Discover more from The Racket News ™
Republican delusions on abortion, Trump lose elections
Eventually, voters hew to the center.
In Kentucky, Democrat pundits fretted that President Joe Biden would sink Gov. Andy Beshear’s re-election. They shouldn’t have worried. Donald Trump endorsed Republican challenger Daniel Cameron early on, and in the end, that might have mattered more than Biden’s numbers (but probably didn’t in a meaningful way). Beshear is a popular, likable governor, who effectively used his ability to out-raise and out-campaign his opponent. Essentially, Kentucky’s 2023 gubernatorial race was Georgia’s 2022 race, but swap the party.
At the state level, voters are motivated to hew to the center, or to react to extremes. Beshear is a center-leaning governor, who doesn’t take extreme positions on hot-button issues like using education to turn kids into transgender patients without parental consent, or removing all testing and measuring from educational opportunity to focus entirely on racial outcomes. So the difference between Beshear and Cameron boiled down to abortion—Cameron supports a near-total ban—and Democrats rallying against anyone with the Trump touch on them. It also didn’t help that Cameron, a Black man, refused to charge white Lousville officers who killed Breonna Taylor in her apartment in March 2020 during a raid on the wrong address, leaving it to the feds. This didn’t play well with the Black community.
If you like what you’re reading, please subscribe! It’s free!
Democrats bested Republicans in Virginia’s legislative elections, with voters handing the party control of the House of Delegates and the State Senate. Now the state house in Richmond is split with Republican Gov. Glenn Youngkin. Youngkin refused to endorse anyone in the 2024 presidential election when asked after the polls closed. The governor’s term ends in 2025.
In Ohio, voters approved an amendment to the state constitution, voting 56.6% to 43.4% to approve “Issue 1.” The amendment gives individuals the “right to make and carry out one’s own reproductive decisions,” and prevents the state legislature from enacting any ban on abortion that does not factor in viability of the baby to live outside the womb, which is roughly 23 weeks. Those bans must also allow for exceptions if the patient’s doctor deems it necessary.
Let me surprise you here. I am as close to a “single issue voter” as they come. I believe abortion is a sin because it takes life. I believe the psychological effects to the mother are both profound and long-lasting. However, I would not support a total ban on the procedure. I think it’s delusional to try to force that on any populace using the power of government. I think it’s counterproductive to prosecute doctors and mothers for seeking early term abortions. I believe mothers need compassion, not condemnation. And I believe that regulating or banning 90% of abortions, especially late-term, and regulating abortions done purely for economic reasons, is better than going for all abortions and ending up with what happened in Ohio.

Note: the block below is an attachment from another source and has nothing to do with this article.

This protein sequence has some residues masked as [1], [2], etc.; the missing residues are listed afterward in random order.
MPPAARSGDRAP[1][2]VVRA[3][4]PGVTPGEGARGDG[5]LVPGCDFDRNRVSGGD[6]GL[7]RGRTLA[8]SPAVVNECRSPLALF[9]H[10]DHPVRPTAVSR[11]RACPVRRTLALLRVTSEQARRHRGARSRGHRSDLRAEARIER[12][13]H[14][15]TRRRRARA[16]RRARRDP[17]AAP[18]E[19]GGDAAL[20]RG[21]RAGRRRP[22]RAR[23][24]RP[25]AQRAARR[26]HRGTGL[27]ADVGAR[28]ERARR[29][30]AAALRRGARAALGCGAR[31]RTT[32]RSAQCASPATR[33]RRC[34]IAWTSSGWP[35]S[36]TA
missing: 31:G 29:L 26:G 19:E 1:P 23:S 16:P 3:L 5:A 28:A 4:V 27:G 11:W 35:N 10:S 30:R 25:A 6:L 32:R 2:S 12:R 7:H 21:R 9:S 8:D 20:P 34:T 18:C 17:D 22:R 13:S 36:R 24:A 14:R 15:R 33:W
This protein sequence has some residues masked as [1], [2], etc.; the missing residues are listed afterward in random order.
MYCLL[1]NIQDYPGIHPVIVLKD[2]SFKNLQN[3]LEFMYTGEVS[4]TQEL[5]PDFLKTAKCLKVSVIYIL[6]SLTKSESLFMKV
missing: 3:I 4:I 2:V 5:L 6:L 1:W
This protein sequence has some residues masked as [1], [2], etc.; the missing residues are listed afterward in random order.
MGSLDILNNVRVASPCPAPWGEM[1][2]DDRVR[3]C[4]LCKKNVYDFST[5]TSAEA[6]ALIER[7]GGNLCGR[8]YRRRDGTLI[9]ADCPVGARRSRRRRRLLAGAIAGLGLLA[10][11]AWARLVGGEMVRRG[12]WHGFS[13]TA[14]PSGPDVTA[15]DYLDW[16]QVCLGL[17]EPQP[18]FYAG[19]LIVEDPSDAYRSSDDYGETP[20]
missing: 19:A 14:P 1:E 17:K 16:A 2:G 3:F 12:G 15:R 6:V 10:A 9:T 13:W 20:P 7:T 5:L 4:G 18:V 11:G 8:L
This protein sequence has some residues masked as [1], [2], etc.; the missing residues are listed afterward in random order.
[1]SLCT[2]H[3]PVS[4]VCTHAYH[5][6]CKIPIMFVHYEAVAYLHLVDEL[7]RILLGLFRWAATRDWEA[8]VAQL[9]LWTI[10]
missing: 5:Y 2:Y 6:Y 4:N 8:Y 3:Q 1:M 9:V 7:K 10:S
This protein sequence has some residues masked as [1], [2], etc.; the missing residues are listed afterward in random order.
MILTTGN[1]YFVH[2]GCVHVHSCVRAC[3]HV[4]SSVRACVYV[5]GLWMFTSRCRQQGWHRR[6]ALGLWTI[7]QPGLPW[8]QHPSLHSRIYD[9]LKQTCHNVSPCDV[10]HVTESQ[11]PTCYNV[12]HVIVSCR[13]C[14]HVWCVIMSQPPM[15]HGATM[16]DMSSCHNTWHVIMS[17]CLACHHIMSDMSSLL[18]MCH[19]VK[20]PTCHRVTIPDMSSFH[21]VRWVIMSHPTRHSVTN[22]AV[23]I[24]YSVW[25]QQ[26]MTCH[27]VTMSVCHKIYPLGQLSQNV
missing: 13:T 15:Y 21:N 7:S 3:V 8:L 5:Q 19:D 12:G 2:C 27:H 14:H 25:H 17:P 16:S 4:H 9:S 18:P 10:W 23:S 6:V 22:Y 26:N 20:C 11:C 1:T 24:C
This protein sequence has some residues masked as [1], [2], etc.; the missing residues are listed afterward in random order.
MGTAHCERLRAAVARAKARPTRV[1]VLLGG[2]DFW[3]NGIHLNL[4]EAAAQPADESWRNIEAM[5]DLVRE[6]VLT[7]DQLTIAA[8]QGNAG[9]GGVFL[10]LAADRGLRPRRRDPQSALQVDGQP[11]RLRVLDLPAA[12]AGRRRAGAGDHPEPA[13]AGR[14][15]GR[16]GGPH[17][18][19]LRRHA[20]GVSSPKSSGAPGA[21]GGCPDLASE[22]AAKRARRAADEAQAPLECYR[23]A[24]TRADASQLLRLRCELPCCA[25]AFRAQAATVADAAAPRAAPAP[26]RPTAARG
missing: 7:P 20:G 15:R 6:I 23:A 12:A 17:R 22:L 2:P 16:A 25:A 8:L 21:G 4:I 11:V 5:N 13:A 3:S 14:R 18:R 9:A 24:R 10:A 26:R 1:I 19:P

Evangelicals got what they wanted, and what the country needed, when Roe v. Wade was overthrown. It was bad law. It’s equally bad law to try to push total bans on abortion. This kind of rhetoric produces a pushback because it raises fears in voters. I am just fine with Ohio’s constitutional “right” for women to decide what they want. Abortion is still a sin, but so is a whole variety of things Christians do, knowing they are sins. God doesn’t remove our free will, and neither should government, as long as babies have a fighting chance to live. That’s best accomplished in ways other than proscriptive laws.
Republicans are suffering from a variety of delusions, mostly about what Democrats want to do. Yes, there are insufferable Democrats like Rashida Tlaib, who joined the chorus of “from the river to the sea” and earned a Congressional censure for it. Everyone knows what that statement means: the destruction of the State of Israel and the—disposal—of its Jewish residents, i.e. genocide. There are corrupt Democrats like Sen. Robert Menendez. There are political hacks like, well, our current president. But Republicans have version of all the same defectives: MTG, George Santos, and the King of All Defectives Donald J. Trump.
GOP voters, and more importantly, GOP candidates and political consultants, hewing to delusions like total abortion bans, the political persecution of Trump, and culture wars, loses elections. These issues might gain temporary power in certain states like Florida and Mississippi, but they are not lasting gains. Eventually, voters hew to the center. Georgia Democrats learned this lesson, though Stacey Abrams has yet to accept it—Abrams pursued her own “stolen election” story and was repeatedly trounced, while her party contemporaries sit in the Senate.
The latest polls showing Donald Trump beating Joe Biden in a year in swing states may have some validity, but they don’t tell the whole story. The only polls that matter are the ones that close on the first Tuesday in November. The voters spoke last night, and they said they valued sanity over extremism, even if by a small margin.
Trump’s delusion is that he will beat all his serious felony charges and use that to justify a wide-ranging weaponization of the federal government and abuse of power if he returns to office. This alone disqualifies him for the job of president. It doesn’t matter, because Trump has self-disqualified so many times that if people still aren’t convinced, they are never going to be. But as much as these times look grim and, frankly, nuts, I still trust the voters to hew to the center. I still believe the delusions lose elections, and the results of this election have not disappointed.